How to Measure for a Fly Sheet
Measurements for fly sheets are exactly the same as blankets. So, if your horse wears a blanket in the winter, you should be able to order the same size. Otherwise, you can follow these instructions for measuring.
To determine what size fly sheet your horse needs, use a soft measuring tape and measure from the center of their chest to the center of their tail. Remove four inches from your measurement and refer to the table below to find out what size sheet is required. It is important to take accurate measurements to ensure an adequate fit. Poorly fit fly sheets can cause rubbing or irritation.
For more information on fly sheet sizing, visit this page.
Types of Fly Masks
Like fly sheets, there are many types of horse fly masks available. These include standard masks like the Kensington Draft Fly Mask, which do not cover the ears or muzzle. Another option is masks with ears such as WeatherBeeta Comfitec Deluxe and finally masks with ears and a nose flap like the Horze Zebra Fly Mask. Fly masks are made from the same mesh material as fly sheets, providing breathability and protection against flies and harmful UV rays. They typically have Velcro closures underneath the chin and jaw.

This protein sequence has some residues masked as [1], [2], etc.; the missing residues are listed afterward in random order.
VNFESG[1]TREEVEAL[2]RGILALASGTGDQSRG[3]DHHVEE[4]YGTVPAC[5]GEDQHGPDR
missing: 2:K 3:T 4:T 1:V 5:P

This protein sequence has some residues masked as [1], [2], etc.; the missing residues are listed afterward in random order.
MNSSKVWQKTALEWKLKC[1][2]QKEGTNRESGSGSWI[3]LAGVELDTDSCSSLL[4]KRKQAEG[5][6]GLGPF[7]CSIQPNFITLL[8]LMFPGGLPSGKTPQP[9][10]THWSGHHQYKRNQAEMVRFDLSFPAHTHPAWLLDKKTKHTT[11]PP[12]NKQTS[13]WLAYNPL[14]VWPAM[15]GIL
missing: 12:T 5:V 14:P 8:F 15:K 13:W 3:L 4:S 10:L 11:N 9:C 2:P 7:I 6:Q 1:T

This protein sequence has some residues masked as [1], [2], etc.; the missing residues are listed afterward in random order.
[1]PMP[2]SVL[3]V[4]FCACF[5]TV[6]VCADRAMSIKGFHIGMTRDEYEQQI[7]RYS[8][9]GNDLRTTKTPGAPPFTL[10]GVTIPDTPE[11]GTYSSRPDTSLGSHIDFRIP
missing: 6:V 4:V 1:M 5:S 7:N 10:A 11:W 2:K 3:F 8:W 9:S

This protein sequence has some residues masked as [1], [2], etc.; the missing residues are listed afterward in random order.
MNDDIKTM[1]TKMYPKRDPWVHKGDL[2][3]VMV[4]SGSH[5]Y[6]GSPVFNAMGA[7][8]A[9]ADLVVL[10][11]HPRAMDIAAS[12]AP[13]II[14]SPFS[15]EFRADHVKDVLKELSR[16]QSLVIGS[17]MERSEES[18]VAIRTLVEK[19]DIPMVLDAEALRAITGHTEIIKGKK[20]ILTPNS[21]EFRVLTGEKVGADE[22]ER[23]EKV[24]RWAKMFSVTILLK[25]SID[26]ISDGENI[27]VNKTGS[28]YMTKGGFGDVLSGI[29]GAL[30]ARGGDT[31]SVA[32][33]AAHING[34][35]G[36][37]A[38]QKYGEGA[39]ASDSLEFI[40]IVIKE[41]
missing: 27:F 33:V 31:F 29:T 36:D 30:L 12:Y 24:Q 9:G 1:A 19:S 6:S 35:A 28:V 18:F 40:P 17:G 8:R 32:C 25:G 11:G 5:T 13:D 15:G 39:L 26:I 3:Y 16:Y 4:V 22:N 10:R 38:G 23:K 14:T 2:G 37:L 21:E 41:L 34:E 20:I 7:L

Fly masks with nose flaps like the Cashel Crusader are great for horses with pink skin because the UV protection helps prevent their muzzle from getting sunburn. You do not have to worry about your horse not being able to see in a fly mask, they have full scope of vision due to the holes in the mesh. Fly masks are helpful for horses with eye injuries, because it provides a layer of protection between their eye and the outside world. They can also help prevent abrasion or irritation to the eye when they are being trailered or are in a dusty environment.